As Ukrainian forces continue their much-hyped counteroffensive to take back contested territories in the country’s eastern and southern regions, we’re faced with conflicting coverage of the campaign. Many reports say Ukraine’s forces are struggling to break through the minefields fortifying Russia’s lines. And many admit that even the sudden and dramatic Wagner Group mutiny did not appear to hand Ukraine much of an advantage on the front. Days ago, in a move that looks like damage control, Ukraine’s defense secretary even announced that Kyiv would no longer measure success in recaptured territory but would instead just aim to destroy as much Russian military infrastructure as possible.
Still, according to some Western journalists, this is all part of Ukraine’s plan. They’re just testing Russian resistance to find weak spots so they can better allocate resources during the next phase of the counteroffensive. And that’s when the big gains will take place. Maybe that’s true, but still, other coverage about Ukraine’s losses would have you think the counteroffensive has been a horrific disaster.
Much like the wider war, how you see this counteroffensive playing out depends almost entirely on where you get your news. That is not an accident. As citizens of the wealthiest country whose government controls the most military hardware in the world, it’s important to remember that all coverage of this war ought to be viewed with some baseline degree of skepticism. This is because numerous parties—in both governments and the media outlets themselves—are working hard to bend the American public’s perception of the war to their benefit.
That is, of course, nothing new. In 1941—the last time a European war threatened to go global—the British sent an intelligence officer named William Stephenson to the United States and tasked him with running an information operation to turn American public opinion away from noninterventionism.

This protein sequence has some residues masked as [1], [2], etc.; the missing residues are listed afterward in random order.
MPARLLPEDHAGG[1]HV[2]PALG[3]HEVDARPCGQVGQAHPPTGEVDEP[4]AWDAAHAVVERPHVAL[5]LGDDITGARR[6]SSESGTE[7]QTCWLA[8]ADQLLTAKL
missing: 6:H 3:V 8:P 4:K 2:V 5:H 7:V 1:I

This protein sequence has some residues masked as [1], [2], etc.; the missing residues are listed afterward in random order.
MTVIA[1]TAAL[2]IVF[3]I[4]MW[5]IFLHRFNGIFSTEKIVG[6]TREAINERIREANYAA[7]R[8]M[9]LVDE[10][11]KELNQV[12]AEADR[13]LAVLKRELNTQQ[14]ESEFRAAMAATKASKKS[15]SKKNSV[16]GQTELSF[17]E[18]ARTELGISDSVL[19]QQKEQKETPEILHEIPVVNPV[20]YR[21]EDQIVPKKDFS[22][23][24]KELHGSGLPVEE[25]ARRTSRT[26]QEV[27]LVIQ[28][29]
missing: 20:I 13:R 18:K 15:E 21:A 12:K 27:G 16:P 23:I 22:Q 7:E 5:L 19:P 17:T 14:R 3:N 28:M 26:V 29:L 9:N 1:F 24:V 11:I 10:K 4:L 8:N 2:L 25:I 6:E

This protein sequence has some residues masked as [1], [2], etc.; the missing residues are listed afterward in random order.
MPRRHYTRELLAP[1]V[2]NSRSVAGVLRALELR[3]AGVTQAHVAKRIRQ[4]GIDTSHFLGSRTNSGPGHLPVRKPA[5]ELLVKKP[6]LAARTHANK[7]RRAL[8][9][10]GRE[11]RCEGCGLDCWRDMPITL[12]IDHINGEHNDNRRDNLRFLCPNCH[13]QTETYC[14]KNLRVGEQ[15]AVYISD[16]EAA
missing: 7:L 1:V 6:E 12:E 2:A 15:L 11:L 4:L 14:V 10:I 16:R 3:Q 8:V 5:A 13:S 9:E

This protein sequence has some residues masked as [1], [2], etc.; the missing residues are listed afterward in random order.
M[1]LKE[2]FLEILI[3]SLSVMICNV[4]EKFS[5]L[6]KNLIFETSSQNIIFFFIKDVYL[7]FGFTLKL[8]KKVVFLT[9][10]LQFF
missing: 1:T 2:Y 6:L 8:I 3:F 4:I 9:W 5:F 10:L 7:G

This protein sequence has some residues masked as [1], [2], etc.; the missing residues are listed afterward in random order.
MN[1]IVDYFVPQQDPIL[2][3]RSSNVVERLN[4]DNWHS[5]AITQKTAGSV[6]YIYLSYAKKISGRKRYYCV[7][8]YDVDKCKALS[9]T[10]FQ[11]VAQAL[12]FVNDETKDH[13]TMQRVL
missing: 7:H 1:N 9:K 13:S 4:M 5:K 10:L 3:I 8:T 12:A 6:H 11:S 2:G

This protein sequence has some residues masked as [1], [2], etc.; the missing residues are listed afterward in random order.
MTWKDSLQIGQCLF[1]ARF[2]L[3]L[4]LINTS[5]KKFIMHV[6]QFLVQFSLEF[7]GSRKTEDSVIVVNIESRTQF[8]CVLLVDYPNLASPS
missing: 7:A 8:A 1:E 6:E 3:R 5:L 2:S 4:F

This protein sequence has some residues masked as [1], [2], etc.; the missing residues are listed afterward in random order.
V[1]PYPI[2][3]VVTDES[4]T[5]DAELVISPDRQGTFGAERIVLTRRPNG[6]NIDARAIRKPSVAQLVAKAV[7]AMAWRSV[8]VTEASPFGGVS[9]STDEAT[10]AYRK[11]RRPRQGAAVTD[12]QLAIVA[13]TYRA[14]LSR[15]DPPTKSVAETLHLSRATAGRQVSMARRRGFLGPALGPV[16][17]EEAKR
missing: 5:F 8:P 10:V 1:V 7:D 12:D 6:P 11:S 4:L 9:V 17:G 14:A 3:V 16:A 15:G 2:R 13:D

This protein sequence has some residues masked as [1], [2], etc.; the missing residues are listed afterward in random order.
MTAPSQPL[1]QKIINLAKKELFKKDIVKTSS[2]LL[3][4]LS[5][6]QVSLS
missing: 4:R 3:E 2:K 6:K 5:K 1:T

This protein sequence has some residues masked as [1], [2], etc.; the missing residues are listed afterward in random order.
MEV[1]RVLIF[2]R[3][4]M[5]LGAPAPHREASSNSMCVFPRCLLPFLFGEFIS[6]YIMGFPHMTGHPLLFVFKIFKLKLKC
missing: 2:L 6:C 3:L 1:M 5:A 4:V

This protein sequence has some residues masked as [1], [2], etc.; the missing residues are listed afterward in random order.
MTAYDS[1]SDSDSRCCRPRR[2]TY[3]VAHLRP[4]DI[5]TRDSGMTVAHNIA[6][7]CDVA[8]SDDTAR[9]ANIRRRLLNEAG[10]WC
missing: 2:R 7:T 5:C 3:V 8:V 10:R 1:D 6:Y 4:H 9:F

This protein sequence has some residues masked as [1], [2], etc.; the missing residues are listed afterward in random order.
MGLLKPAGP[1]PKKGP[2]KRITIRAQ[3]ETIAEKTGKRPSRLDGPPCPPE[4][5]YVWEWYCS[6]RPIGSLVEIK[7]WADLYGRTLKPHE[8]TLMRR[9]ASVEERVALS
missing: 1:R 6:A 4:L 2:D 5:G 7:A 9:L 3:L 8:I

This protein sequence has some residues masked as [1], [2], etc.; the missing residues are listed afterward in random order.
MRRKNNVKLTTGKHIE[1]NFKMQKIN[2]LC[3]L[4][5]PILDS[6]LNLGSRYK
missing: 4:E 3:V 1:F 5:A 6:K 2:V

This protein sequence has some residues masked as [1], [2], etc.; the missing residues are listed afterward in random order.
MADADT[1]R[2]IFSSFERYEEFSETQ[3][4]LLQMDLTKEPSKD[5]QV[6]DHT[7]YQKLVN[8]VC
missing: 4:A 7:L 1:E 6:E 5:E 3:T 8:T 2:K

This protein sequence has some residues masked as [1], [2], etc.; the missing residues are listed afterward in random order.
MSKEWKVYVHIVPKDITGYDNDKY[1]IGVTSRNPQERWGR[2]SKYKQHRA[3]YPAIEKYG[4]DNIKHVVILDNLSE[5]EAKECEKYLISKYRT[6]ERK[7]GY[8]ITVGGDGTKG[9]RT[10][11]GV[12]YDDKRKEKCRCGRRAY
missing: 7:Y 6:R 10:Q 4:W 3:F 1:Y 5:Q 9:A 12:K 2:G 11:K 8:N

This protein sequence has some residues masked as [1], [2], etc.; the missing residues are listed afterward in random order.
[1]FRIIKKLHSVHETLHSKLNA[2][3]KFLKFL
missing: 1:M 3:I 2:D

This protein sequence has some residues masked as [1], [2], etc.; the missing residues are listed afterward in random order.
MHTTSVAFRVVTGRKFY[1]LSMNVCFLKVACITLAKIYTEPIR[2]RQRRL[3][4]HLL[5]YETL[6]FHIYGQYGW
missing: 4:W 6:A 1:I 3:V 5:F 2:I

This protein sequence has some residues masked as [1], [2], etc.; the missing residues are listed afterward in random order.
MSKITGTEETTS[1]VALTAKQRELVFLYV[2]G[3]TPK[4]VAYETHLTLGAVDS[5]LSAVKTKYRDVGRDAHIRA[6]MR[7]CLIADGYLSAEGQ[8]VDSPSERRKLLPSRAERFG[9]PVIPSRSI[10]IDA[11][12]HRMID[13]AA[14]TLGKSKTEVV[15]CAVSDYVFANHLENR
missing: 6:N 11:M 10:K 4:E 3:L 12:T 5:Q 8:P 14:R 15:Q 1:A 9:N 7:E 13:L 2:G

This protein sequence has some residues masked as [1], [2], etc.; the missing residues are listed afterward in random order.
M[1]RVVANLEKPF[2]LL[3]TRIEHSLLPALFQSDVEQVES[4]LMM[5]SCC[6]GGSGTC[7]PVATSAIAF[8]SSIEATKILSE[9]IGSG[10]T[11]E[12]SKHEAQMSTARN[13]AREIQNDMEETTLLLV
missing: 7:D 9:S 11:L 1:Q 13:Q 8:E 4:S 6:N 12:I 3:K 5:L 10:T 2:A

The main approach Stephenson’s stories team used was secretly planting carefully crafted—and sometimes outright fake—stories in the biggest American newspapers and magazines. These stories were specifically designed to portray British forces as having more than enough courage to take on the Germans but lacking sufficient resources, regardless of how accurate that depiction was at any given time.
It was a specific tone that the United Kingdom’s Secret Intelligence Service (MI6) believed had the best chance of convincing the American public to support joining the fight. Since then, every group that the American political establishment wants to support militarily gets presented to the American people in a similar fashion—from the Mujahideen to the Syrian Kurds to the current Ukrainian regime.
Though we may not know about the prevalence of covert information operations for some time, a pair of stories published last month offer a window into some more overt efforts to shape our perception of the war in Ukraine. First, Thomas Gibbons-Neff, a Ukraine correspondent for the New York Times, wrote a viral story detailing how Ukrainian press officers and some Western journalists have tried to downplay, justify, or cover up the use of Nazi symbols by Ukrainian soldiers.
One specific passage tells of Western photojournalists asking their subjects to remove patches with Nazi emblems before taking photos. By doing so, these journalists crossed the line from documenting their subjects to staging them….